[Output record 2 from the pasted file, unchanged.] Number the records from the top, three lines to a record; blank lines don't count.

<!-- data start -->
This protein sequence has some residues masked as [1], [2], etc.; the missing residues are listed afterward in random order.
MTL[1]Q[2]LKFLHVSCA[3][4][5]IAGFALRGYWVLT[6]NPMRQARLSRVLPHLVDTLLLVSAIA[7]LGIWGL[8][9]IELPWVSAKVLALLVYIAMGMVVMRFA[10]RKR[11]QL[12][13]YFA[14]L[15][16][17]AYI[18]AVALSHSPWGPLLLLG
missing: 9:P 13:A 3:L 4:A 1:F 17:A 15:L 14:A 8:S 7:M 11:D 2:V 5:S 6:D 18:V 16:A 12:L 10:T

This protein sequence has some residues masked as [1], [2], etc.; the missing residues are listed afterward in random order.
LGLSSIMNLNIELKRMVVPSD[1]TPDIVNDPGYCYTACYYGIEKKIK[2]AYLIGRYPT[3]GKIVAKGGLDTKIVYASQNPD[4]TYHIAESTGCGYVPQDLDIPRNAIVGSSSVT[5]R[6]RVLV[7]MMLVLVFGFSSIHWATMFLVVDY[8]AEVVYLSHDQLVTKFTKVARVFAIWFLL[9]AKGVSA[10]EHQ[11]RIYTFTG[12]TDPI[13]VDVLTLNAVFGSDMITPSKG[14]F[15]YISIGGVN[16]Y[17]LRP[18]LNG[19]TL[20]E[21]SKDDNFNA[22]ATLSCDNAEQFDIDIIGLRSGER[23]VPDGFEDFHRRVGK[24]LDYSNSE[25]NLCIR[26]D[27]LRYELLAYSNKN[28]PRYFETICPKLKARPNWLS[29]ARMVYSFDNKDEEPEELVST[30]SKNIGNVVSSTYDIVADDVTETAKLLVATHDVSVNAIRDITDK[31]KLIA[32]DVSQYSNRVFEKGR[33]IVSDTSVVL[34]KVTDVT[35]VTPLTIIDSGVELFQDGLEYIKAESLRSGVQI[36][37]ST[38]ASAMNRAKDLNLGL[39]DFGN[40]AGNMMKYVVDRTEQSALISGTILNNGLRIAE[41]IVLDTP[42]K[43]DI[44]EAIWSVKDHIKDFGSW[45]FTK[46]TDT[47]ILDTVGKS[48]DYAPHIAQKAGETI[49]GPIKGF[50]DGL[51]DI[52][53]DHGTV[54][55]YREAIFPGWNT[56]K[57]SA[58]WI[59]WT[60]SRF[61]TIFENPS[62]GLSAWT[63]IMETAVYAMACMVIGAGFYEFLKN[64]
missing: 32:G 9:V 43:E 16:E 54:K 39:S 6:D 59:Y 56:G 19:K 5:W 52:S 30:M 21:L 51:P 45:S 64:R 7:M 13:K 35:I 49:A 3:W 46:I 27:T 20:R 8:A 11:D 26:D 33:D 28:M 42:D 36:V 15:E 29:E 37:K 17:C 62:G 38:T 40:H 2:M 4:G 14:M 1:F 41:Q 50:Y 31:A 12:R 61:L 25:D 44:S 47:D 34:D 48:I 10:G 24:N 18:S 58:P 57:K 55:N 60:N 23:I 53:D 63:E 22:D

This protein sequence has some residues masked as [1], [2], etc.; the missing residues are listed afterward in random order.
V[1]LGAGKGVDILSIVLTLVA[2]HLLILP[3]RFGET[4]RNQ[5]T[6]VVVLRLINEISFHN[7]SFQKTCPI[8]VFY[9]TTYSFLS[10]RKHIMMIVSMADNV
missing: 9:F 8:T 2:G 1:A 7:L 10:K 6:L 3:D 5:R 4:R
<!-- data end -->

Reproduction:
This protein sequence has some residues masked as [1], [2], etc.; the missing residues are listed afterward in random order.
LGLSSIMNLNIELKRMVVPSD[1]TPDIVNDPGYCYTACYYGIEKKIK[2]AYLIGRYPT[3]GKIVAKGGLDTKIVYASQNPD[4]TYHIAESTGCGYVPQDLDIPRNAIVGSSSVT[5]R[6]RVLV[7]MMLVLVFGFSSIHWATMFLVVDY[8]AEVVYLSHDQLVTKFTKVARVFAIWFLL[9]AKGVSA[10]EHQ[11]RIYTFTG[12]TDPI[13]VDVLTLNAVFGSDMITPSKG[14]F[15]YISIGGVN[16]Y[17]LRP[18]LNG[19]TL[20]E[21]SKDDNFNA[22]ATLSCDNAEQFDIDIIGLRSGER[23]VPDGFEDFHRRVGK[24]LDYSNSE[25]NLCIR[26]D[27]LRYELLAYSNKN[28]PRYFETICPKLKARPNWLS[29]ARMVYSFDNKDEEPEELVST[30]SKNIGNVVSSTYDIVADDVTETAKLLVATHDVSVNAIRDITDK[31]KLIA[32]DVSQYSNRVFEKGR[33]IVSDTSVVL[34]KVTDVT[35]VTPLTIIDSGVELFQDGLEYIKAESLRSGVQI[36][37]ST[38]ASAMNRAKDLNLGL[39]DFGN[40]AGNMMKYVVDRTEQSALISGTILNNGLRIAE[41]IVLDTP[42]K[43]DI[44]EAIWSVKDHIKDFGSW[45]FTK[46]TDT[47]ILDTVGKS[48]DYAPHIAQKAGETI[49]GPIKGF[50]DGL[51]DI[52][53]DHGTV[54][55]YREAIFPGWNT[56]K[57]SA[58]WI[59]WT[60]SRF[61]TIFENPS[62]GLSAWT[63]IMETAVYAMACMVIGAGFYEFLKN[64]
missing: 32:G 9:V 43:E 16:E 54:K 39:S 6:D 59:Y 56:G 19:K 5:W 52:S 30:M 21:L 51:P 45:S 64:R 7:M 13:K 35:I 49:A 3:W 46:I 27:T 20:R 8:A 11:D 26:D 33:D 28:M 42:D 36:V 15:E 29:E 37:K 17:C 62:G 38:T 40:H 2:M 4:G 14:M 1:F 41:Q 50:Y 31:A 12:R 61:L 25:D 44:S 47:D 34:D 48:I 10:G 24:N 18:S 58:P 57:K 55:N 60:N 23:I 53:D 63:E 22:D